Creative content editor at AndroidPIT.com. Majored in Anthropology and Journalism but a techie at heart. First computer was a Compaq Presario and my whole family used to fight over who got to play Solitaire on it. Currently rocks a Galaxy Nexus. Apps that effortlessly marry style and functionality make my heart race. Most overrated? Angry Birds – there are much better games out there. Apps should allow users a large amount of creative freedom or they quickly become boring. When not playing on my phone, I enjoy a good pastrami sandwich.
Pros: I was beyond excited when Google released images of their new, more-detailed 3D maps. I'd always liked the fact that Maps featured 3D buildings, but the new 3D maps appeared to take everything to the next level. No longer were the skyscrapers rendered in a boring shade of dark gray; now, they looked like actual buildings. When I downloaded the new Google Earth, I instantly typed in the cities with the most skyscrapers: New York, Shanghai, Hong Kong. As soon as the app began rendering the 3D graphics, I started getting excited. I was amazed that every little detail appeared in 3D – from the trees to the mountains in the background. Especially cool is the ability to fly over famous landmarks listed at the bottom of the screen.
Cons: Rendering. I suppose it's understandable that an app which attempts to do so much would have problems buffering their images quickly, but the problem is especially noticeable on Google Earth. Messing with the image quality helped, but did not entirely solve the problem. It frustrates me that Google Earth doesn't seem to cache enough information for it to create detailed 3D imagery quickly. Instead, you have to hover over a building and spend a lot of time swiping around for the image quality to improve, which it usually doesn't. That said, when the 3D imaging works, it truly feels as if you're flying through a city skyline on your helicopter. It's the most realistic map imaging I've ever seen. But waiting for the skyline to fully load can be incredibly annoying.
Editor of AndroidPIT.com.br (our Portugese site). Journalist who can do some serious multi-tasking, like chat-chatting over a drink while covertly using five different applications. Has an HTC Desire but will be finally buying a Galaxy Nexus in November. Like apps that create some order in this chaotic life. Must fight the compulsion to post every single photo on Instagram. A long-lasting battery is one of the most important things to look for in a new smartphone.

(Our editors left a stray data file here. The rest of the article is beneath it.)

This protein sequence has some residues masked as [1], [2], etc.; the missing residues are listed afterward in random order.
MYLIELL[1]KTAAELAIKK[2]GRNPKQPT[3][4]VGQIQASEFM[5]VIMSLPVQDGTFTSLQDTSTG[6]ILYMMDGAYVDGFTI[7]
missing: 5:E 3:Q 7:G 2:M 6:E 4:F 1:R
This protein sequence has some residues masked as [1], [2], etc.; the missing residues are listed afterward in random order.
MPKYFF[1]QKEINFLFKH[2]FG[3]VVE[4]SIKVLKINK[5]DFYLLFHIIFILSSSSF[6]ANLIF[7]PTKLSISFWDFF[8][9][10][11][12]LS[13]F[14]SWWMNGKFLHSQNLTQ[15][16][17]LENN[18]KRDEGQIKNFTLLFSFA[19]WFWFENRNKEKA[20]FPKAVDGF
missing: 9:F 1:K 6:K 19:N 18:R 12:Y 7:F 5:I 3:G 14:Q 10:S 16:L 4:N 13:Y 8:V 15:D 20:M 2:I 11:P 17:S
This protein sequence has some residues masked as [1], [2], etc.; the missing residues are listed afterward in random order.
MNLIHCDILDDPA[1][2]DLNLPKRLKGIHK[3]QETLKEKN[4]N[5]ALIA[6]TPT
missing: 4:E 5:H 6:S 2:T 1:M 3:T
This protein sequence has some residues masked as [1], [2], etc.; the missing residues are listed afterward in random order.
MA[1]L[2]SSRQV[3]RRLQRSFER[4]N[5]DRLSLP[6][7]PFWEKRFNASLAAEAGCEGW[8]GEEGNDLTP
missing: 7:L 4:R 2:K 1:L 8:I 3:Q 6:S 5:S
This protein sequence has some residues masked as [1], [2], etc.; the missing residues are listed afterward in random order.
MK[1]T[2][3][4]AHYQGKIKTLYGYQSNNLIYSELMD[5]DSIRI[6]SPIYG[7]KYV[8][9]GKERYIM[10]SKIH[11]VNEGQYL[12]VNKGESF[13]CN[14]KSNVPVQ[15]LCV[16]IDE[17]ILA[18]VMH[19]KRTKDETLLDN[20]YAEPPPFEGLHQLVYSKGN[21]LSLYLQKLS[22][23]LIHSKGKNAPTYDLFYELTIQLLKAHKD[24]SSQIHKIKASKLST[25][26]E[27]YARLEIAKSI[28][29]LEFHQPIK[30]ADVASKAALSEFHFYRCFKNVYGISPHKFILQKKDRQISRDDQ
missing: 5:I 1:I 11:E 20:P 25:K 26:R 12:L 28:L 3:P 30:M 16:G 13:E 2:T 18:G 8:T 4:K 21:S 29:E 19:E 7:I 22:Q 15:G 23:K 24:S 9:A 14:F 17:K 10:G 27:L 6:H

Pros: Google Earth makes me want to believe in the impossible. The idea of having the entire world at your fingertips is incredible. I've never used an app that surprised me as much as Google Earth. I must confess that I shuddered from head to toe after entering in my destination of choice and watching the app fly to that location. It was as if I was a pilot with unlimited access to the world.
Loading my location was a breeze and then flying over the Porto Alegre (my hometown in Brazil) took just a few seconds. Once I landed, I was impressed by the level of detail – I could see places to eat, transportation, and notable entries from Wikipedia.
Cons: Unfortunately, my hometown and even Sao Paolo has yet to be rendered in 3D. Instead, things looked the same as they always have on Google Earth. Loading times were slow, even on WiFi. I also wish Google Earth had an offline mode. At least it seems to cache reasonably well. Of course, as humans we are never satisfied, and I would have wished Google could have rendered my house in 3D, as well. All I could see was the roof. #Firstworldproblems
Writer for the French website (AndroidPIT.fr). Has a cute HTC, a Macbook Pro and an Xbox 360. Fell in love with Pokeomon Red for Gameboy Pocket Color when she was little (and is still a fan). Likes to spend rainy days clicking on websites while cooking gazpacho (or cream of asparagus with smokes bakon). Of course, cooking apps are her favorite.
Pros: The feeling of "being there" is almost realized in the newly updated Earth. With the ability to change the viewing angle, the height and the zoom level, you can actually feel as if you're a giant walking through the streets. The helpful thumbnails take you on a beautiful slow-motion plane ride. I took a 360 degree tour of the Hollywood sign and it was pretty damn great.
Cons: Too much blurriness. The 3D, sometimes, seems far from complete. When you're neither too far nor too close, it looks like a SIM city that's bugged out. Other times, one building appears photo-realistic, while the one behind it is still assemblying itself.
Fly-over tours are also ruined by the slow loading times. All you can see is a slow-motion blur. "Tataaaaa! And now the Brandenburg Gate (or Chinatown in San Francisco)!" "Beautiful, I love those shades of gray!" But I'll give Google the benefit of the doubt: this level of 3D has just been brought out and I'm sure it will get better.